Battling challenges of life, Asiad silver medallist Rajput seeks job
By Bharat Sharma
Palembang, Aug 21 (PTI) Taking in his stride the challenges life had thrown at him, Sanjeev Rajput says the ability to cut off from his personal battles while shooting has helped him land two major medals in the last six months.
Life has not been the same for Rajput ever since a fellow shooter filed a rape case against him in December 2016, a charge he denies. Shooting is mainly a mental sport and the court case affected him immensely in the initial stages but not anymore.
"The personal issues are still going on but I can focus on myself, bring down my entire concentration to shooting. I was not able to do that earlier but now I am able to cut off myself from everything when I am shooting. I believe if you are truthful, you will keep moving ahead," Rajput told PTI.
And indeed, he is moving ahead at 37. The former Navy man captured his maiden Commonwealth Games gold with a games record at Gold Coast in April and today, he got his hands on his maiden individual Asian Games medal, a silver in the 50m rifle 3 positions.
All this he has been able to do despite not having a job for more than 12 months. Having retired from Navy after 19 years of service, Rajput joined Sports Authority of India but was sacked last year. The Jagadhri-based shooter has hopes from Haryana government but for now, his only regular source of income is the monthly pension he gets from the Navy.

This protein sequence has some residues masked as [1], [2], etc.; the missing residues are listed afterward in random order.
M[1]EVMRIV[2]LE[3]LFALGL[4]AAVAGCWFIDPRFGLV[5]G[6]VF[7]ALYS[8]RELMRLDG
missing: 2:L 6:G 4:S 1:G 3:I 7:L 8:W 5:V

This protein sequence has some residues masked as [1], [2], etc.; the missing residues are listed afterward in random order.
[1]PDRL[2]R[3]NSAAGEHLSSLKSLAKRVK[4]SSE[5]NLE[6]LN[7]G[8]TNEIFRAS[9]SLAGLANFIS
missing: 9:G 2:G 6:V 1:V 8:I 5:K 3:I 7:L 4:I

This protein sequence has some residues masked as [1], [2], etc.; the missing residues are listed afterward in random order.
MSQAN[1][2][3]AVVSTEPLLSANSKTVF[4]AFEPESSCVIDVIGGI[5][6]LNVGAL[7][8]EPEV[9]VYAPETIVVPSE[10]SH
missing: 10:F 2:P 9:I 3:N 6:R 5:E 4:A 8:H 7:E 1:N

"I am quite hopeful that I would be offered something after today. Lets see what happens," said the god-fearing marksman.
The fact that he has been on the international scene for almost 15 years is also benefitting him immensely.
"I have been shooting since 2003 onwards, been getting some medal or the other almost every year. I have also lost a lot of close matches in this period. Now when I am in a losing position, I think about those times and know what road to take. That helps."
Rajput looked set for the gold with a 3.0 lead after the kneeling and prone series today but a modest standing series cost him the gold. However, solid shooting towards the end helped him bounce back and take silver.
"The wind conditions were very tough and you could see that from the low scores. But I was able to regroup myself. Good I have won a medal. Before the final I was thinking the kids who are half my age are doing so well and If I didn't win, 'toh bacche kya bolenge' (what would kids say)," said Rajput on a lighter note, referring to 16-year-old Saurabh Chaudhary winning the 10m air pistol gold.
Jokes apart, he says Indian shooting has changed for the better with a proper system in place.
"Lot of shooters have come up. They will definitely replace the old horses. 60 to 70 percent of the shooters have already been replaced. If you look at the Chinese example, every two years they have a new team.
"We are also on the same pattern. Now those who don't perform will be out. Funding is also not an issue anymore. You just have to perform," Rajput added